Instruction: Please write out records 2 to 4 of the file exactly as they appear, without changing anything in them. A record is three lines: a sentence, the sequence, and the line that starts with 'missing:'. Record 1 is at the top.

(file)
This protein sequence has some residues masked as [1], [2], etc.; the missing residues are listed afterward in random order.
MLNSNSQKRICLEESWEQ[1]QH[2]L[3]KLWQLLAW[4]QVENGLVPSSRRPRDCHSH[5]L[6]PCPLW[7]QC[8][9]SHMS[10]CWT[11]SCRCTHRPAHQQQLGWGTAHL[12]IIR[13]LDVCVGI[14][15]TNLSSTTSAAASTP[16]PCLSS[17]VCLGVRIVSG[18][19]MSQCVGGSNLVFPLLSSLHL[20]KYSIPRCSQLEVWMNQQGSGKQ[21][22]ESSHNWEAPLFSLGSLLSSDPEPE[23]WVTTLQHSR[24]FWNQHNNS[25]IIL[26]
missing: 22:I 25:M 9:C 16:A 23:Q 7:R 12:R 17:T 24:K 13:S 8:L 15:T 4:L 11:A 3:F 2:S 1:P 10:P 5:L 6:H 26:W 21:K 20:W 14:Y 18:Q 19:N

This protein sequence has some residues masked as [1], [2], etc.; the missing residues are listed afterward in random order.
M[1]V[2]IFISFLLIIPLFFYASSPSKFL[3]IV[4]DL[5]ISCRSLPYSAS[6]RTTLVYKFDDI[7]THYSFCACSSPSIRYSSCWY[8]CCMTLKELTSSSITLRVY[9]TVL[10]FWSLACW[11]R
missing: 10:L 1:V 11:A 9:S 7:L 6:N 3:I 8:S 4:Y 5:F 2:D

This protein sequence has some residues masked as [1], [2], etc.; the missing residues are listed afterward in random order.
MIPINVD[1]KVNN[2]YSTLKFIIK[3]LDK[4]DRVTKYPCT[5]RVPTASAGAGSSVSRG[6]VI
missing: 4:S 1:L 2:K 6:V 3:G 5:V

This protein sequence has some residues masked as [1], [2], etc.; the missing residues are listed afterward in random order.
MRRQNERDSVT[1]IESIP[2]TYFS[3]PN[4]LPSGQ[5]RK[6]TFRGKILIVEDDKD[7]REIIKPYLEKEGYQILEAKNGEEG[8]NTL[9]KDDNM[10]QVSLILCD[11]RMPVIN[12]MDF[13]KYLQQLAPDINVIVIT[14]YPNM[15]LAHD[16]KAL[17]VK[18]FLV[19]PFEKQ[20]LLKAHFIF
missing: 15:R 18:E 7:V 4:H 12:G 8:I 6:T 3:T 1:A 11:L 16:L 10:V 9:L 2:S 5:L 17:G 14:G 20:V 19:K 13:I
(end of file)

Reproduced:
This protein sequence has some residues masked as [1], [2], etc.; the missing residues are listed afterward in random order.
M[1]V[2]IFISFLLIIPLFFYASSPSKFL[3]IV[4]DL[5]ISCRSLPYSAS[6]RTTLVYKFDDI[7]THYSFCACSSPSIRYSSCWY[8]CCMTLKELTSSSITLRVY[9]TVL[10]FWSLACW[11]R
missing: 10:L 1:V 11:A 9:S 7:L 6:N 3:I 8:S 4:Y 5:F 2:D

This protein sequence has some residues masked as [1], [2], etc.; the missing residues are listed afterward in random order.
MIPINVD[1]KVNN[2]YSTLKFIIK[3]LDK[4]DRVTKYPCT[5]RVPTASAGAGSSVSRG[6]VI
missing: 4:S 1:L 2:K 6:V 3:G 5:V

This protein sequence has some residues masked as [1], [2], etc.; the missing residues are listed afterward in random order.
MRRQNERDSVT[1]IESIP[2]TYFS[3]PN[4]LPSGQ[5]RK[6]TFRGKILIVEDDKD[7]REIIKPYLEKEGYQILEAKNGEEG[8]NTL[9]KDDNM[10]QVSLILCD[11]RMPVIN[12]MDF[13]KYLQQLAPDINVIVIT[14]YPNM[15]LAHD[16]KAL[17]VK[18]FLV[19]PFEKQ[20]LLKAHFIF
missing: 15:R 18:E 7:V 4:H 12:G 8:I 6:T 3:T 1:A 11:L 16:L 10:V 9:L 2:S 5:L 17:G 14:G 20:V 19:K 13:I